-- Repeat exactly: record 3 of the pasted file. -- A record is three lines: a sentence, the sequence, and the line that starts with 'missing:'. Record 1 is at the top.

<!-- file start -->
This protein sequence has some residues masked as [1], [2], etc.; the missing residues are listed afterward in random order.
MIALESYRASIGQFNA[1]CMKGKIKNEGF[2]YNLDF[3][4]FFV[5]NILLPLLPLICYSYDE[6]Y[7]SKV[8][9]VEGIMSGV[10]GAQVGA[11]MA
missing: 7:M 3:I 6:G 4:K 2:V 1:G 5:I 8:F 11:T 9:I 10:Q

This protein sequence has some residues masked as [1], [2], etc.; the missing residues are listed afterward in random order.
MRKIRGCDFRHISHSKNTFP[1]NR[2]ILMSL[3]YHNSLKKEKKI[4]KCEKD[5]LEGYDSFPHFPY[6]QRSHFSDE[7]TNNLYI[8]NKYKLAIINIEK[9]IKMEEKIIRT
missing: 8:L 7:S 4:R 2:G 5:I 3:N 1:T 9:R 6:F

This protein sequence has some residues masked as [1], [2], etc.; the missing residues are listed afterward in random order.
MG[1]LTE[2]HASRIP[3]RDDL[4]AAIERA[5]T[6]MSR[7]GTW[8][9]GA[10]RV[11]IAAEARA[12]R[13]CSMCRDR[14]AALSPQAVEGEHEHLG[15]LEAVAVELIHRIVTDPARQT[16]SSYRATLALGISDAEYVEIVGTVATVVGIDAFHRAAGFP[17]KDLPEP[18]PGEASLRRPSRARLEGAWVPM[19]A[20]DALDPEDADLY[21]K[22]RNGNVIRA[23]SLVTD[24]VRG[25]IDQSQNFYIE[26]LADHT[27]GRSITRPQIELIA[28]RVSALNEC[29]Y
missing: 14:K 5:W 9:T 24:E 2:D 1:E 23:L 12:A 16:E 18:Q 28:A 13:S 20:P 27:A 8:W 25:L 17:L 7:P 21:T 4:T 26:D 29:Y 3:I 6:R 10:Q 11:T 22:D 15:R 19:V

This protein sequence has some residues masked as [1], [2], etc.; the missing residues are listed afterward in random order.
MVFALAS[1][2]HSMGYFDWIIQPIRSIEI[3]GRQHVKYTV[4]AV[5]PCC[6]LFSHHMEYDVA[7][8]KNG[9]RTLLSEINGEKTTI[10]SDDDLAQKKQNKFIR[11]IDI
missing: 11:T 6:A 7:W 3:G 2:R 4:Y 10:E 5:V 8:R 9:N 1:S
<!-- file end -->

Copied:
This protein sequence has some residues masked as [1], [2], etc.; the missing residues are listed afterward in random order.
MG[1]LTE[2]HASRIP[3]RDDL[4]AAIERA[5]T[6]MSR[7]GTW[8][9]GA[10]RV[11]IAAEARA[12]R[13]CSMCRDR[14]AALSPQAVEGEHEHLG[15]LEAVAVELIHRIVTDPARQT[16]SSYRATLALGISDAEYVEIVGTVATVVGIDAFHRAAGFP[17]KDLPEP[18]PGEASLRRPSRARLEGAWVPM[19]A[20]DALDPEDADLY[21]K[22]RNGNVIRA[23]SLVTD[24]VRG[25]IDQSQNFYIE[26]LADHT[27]GRSITRPQIELIA[28]RVSALNEC[29]Y
missing: 14:K 5:W 9:T 24:E 2:D 1:E 23:L 12:A 16:E 18:Q 28:A 13:S 20:P 27:A 8:W 25:L 17:L 7:P 21:T 4:T 26:D 29:Y 3:I 6:R 10:Q 11:T 22:D 15:R 19:V